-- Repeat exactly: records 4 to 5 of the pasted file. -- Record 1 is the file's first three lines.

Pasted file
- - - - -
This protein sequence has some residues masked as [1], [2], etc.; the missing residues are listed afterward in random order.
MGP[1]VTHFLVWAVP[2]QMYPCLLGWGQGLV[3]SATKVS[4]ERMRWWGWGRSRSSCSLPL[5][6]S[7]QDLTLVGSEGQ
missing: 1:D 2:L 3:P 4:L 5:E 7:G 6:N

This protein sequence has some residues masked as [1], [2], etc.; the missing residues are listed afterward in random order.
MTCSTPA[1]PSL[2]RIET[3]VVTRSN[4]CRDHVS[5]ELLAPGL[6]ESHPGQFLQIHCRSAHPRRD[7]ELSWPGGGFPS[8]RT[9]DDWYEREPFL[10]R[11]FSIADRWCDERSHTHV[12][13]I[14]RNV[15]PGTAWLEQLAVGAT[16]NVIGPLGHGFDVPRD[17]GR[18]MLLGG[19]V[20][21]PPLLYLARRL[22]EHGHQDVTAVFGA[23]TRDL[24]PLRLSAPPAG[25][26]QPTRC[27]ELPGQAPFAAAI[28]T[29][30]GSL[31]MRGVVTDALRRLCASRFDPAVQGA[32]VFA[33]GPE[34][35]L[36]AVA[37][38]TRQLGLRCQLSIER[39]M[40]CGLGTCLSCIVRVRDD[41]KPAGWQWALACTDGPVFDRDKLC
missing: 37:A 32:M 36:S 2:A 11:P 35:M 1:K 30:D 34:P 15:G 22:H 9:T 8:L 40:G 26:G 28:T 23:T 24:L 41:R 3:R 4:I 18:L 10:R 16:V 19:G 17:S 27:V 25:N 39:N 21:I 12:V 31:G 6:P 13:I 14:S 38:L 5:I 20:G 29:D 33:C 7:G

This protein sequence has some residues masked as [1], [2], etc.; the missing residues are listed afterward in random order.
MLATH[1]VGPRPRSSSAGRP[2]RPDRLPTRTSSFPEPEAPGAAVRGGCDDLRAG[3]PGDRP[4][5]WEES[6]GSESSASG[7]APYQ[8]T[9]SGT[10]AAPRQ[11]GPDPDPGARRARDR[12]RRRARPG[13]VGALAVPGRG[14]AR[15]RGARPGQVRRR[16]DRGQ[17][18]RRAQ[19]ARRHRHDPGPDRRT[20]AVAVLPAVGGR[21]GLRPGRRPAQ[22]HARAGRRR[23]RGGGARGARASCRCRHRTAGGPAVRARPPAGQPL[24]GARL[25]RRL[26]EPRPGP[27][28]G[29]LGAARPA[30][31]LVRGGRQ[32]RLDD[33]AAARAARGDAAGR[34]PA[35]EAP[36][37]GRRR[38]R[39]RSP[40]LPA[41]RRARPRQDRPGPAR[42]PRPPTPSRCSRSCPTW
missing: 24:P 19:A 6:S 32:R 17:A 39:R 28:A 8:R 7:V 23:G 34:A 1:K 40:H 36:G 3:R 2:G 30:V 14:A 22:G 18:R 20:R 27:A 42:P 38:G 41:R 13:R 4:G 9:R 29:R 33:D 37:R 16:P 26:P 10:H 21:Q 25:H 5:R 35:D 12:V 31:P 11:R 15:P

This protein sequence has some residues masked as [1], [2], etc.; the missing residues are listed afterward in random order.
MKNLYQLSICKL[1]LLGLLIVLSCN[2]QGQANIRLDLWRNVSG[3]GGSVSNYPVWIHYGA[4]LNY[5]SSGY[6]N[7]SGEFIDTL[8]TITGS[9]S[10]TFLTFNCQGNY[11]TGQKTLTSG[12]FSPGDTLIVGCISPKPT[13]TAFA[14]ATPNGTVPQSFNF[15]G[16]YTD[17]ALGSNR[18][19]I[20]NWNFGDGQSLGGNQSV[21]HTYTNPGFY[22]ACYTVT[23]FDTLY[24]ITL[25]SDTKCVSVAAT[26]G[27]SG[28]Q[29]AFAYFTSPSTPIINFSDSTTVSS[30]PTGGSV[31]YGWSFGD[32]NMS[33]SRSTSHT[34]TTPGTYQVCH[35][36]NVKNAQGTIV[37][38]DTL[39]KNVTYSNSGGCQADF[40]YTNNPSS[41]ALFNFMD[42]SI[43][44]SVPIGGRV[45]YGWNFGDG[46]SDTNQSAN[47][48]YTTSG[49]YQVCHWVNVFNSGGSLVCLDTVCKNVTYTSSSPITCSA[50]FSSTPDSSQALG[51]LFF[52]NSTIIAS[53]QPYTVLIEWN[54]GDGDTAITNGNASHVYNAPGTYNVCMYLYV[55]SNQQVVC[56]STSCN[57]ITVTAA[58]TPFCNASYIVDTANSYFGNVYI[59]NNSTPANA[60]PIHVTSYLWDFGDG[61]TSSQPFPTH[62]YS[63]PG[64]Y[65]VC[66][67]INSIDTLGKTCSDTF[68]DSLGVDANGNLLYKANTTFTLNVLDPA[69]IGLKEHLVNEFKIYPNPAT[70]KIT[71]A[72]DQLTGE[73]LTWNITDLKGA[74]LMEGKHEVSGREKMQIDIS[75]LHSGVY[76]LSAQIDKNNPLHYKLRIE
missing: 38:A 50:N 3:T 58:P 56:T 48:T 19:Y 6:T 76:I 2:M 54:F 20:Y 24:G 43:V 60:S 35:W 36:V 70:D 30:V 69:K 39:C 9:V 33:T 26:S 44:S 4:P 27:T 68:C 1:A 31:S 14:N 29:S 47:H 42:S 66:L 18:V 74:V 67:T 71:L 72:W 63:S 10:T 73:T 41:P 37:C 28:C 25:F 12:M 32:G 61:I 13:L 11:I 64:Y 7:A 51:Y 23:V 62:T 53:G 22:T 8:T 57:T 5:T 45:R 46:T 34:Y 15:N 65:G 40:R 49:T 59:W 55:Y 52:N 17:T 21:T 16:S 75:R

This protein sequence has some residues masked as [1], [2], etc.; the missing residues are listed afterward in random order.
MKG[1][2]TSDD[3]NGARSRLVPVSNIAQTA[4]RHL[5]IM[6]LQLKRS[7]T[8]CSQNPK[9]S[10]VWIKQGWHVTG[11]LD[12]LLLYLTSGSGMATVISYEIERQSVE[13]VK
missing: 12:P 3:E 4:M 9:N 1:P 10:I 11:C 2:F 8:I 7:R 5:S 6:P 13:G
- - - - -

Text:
This protein sequence has some residues masked as [1], [2], etc.; the missing residues are listed afterward in random order.
MKNLYQLSICKL[1]LLGLLIVLSCN[2]QGQANIRLDLWRNVSG[3]GGSVSNYPVWIHYGA[4]LNY[5]SSGY[6]N[7]SGEFIDTL[8]TITGS[9]S[10]TFLTFNCQGNY[11]TGQKTLTSG[12]FSPGDTLIVGCISPKPT[13]TAFA[14]ATPNGTVPQSFNF[15]G[16]YTD[17]ALGSNR[18][19]I[20]NWNFGDGQSLGGNQSV[21]HTYTNPGFY[22]ACYTVT[23]FDTLY[24]ITL[25]SDTKCVSVAAT[26]G[27]SG[28]Q[29]AFAYFTSPSTPIINFSDSTTVSS[30]PTGGSV[31]YGWSFGD[32]NMS[33]SRSTSHT[34]TTPGTYQVCH[35][36]NVKNAQGTIV[37][38]DTL[39]KNVTYSNSGGCQADF[40]YTNNPSS[41]ALFNFMD[42]SI[43][44]SVPIGGRV[45]YGWNFGDG[46]SDTNQSAN[47][48]YTTSG[49]YQVCHWVNVFNSGGSLVCLDTVCKNVTYTSSSPITCSA[50]FSSTPDSSQALG[51]LFF[52]NSTIIAS[53]QPYTVLIEWN[54]GDGDTAITNGNASHVYNAPGTYNVCMYLYV[55]SNQQVVC[56]STSCN[57]ITVTAA[58]TPFCNASYIVDTANSYFGNVYI[59]NNSTPANA[60]PIHVTSYLWDFGDG[61]TSSQPFPTH[62]YS[63]PG[64]Y[65]VC[66][67]INSIDTLGKTCSDTF[68]DSLGVDANGNLLYKANTTFTLNVLDPA[69]IGLKEHLVNEFKIYPNPAT[70]KIT[71]A[72]DQLTGE[73]LTWNITDLKGA[74]LMEGKHEVSGREKMQIDIS[75]LHSGVY[76]LSAQIDKNNPLHYKLRIE
missing: 38:A 50:N 3:T 58:P 56:T 48:T 19:Y 6:T 76:I 2:M 54:F 20:Y 24:G 43:V 60:S 35:W 36:V 70:D 30:V 69:K 39:C 9:V 33:T 26:S 44:S 4:P 27:T 68:C 1:A 31:S 14:N 29:S 47:H 42:S 66:L 18:V 74:V 67:T 71:L 72:W 63:S 10:T 73:T 41:P 37:C 28:C 25:F 12:M 32:G 61:I 13:L 11:I 64:Y 7:A 51:Y 23:V 62:T 53:G 22:T 8:T 57:T 5:T 45:R 46:T 34:Y 15:N 65:G 40:R 49:T 59:W 55:Y 52:N 17:T 21:T 16:S 75:R

This protein sequence has some residues masked as [1], [2], etc.; the missing residues are listed afterward in random order.
MKG[1][2]TSDD[3]NGARSRLVPVSNIAQTA[4]RHL[5]IM[6]LQLKRS[7]T[8]CSQNPK[9]S[10]VWIKQGWHVTG[11]LD[12]LLLYLTSGSGMATVISYEIERQSVE[13]VK
missing: 12:P 3:E 4:M 9:N 1:P 10:I 11:C 2:F 8:I 7:R 5:S 6:P 13:G